most pharmacies, including Walgreen, staple a printout to the prescription bag listing what the drug is generally used for, precautions, adverse side effects -- usually two to three paragraphs of information. This has become commonplace over the last three years or so. There is no additional fee and they all provide it without asking.
Most of the counseling, PAL's,(patient advisory lavels) were the direct result of the federal government passing a law requiring the pharmacist to counsel Medicaid recipients. What happened after that was the state board of pharmacies took it 10 steps further but to their advantage since they are pharmacist's and they make the rules ! Most states it was a executive order without input from other sources. the end result was to elevate the standing of RPH's to be closer to doctors as a source of knowledge with less manual labor for the individuals. But the the problem is managed care is bringing the rx margins down so to keep expenses in line most RPH's can't have the luxury of just checking profiles, medications and correct filling of the rx. Most Rx rooms in nat'l chains are probably in the 24% g/p range if they still have approx 65 3rd party 35 cash sales range. less G/p if higher 3rd party.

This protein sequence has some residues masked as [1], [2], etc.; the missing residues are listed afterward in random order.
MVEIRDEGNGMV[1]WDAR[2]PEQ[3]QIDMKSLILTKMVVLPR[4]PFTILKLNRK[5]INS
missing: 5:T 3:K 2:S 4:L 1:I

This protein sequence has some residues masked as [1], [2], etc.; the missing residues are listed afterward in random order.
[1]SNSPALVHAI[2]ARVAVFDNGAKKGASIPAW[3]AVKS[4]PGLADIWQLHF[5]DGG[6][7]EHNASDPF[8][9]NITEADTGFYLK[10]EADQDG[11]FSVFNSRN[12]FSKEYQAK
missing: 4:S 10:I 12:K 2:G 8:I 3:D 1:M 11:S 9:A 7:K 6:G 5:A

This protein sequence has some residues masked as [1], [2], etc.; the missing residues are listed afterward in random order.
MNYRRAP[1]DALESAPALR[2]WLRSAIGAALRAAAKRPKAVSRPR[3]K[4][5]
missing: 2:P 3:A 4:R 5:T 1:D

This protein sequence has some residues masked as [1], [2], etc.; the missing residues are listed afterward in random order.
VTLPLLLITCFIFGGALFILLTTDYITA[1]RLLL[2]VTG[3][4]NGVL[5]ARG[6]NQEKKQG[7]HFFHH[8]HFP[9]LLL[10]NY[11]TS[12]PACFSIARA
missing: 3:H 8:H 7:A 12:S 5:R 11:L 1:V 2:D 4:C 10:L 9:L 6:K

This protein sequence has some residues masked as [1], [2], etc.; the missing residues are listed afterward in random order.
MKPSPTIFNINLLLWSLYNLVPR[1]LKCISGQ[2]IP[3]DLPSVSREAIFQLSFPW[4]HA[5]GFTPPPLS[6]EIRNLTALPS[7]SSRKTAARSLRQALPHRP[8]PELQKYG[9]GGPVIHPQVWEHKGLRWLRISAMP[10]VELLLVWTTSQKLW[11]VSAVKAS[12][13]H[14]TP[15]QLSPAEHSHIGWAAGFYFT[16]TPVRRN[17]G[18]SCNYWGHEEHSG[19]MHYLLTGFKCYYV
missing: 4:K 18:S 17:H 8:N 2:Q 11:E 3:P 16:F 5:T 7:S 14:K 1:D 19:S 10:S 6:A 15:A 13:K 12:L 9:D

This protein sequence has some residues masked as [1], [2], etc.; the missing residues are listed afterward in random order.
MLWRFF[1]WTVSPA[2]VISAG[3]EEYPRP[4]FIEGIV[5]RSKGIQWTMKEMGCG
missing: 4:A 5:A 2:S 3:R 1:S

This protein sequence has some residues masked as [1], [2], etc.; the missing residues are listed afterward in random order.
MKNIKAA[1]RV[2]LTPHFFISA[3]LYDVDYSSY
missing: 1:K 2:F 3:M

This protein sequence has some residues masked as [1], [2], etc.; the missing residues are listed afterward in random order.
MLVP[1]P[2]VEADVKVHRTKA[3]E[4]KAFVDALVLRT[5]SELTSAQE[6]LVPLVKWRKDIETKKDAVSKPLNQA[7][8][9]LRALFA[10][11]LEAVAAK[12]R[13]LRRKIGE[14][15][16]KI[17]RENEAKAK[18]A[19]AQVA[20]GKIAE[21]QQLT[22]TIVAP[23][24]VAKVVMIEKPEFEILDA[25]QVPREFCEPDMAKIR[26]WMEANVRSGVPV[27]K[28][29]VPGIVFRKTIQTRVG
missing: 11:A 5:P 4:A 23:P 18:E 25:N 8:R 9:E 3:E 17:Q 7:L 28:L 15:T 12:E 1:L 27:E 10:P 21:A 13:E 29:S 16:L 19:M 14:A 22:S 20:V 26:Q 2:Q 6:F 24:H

Whenever they fill a prescription, they make a note of whether the patient accepted counseling. Based on sneaking peaks at the list, I think the Feds have required pharmacies to do something that no one wants in the first place.
I agree with the guy who says the profits are in the front of the store. What I like about the newer Walgreen's stores I've seen are that they are free-standing. Since they sell a lot of the same stuff that the grocery does, why have the drugstore right next to a supermarket? If you think of the last ten times you stepped foot in a drug store, how many times did you have a prescription filled?
I think they should position themselves as a between-the-convenience-store-and-the-supermarket alternative.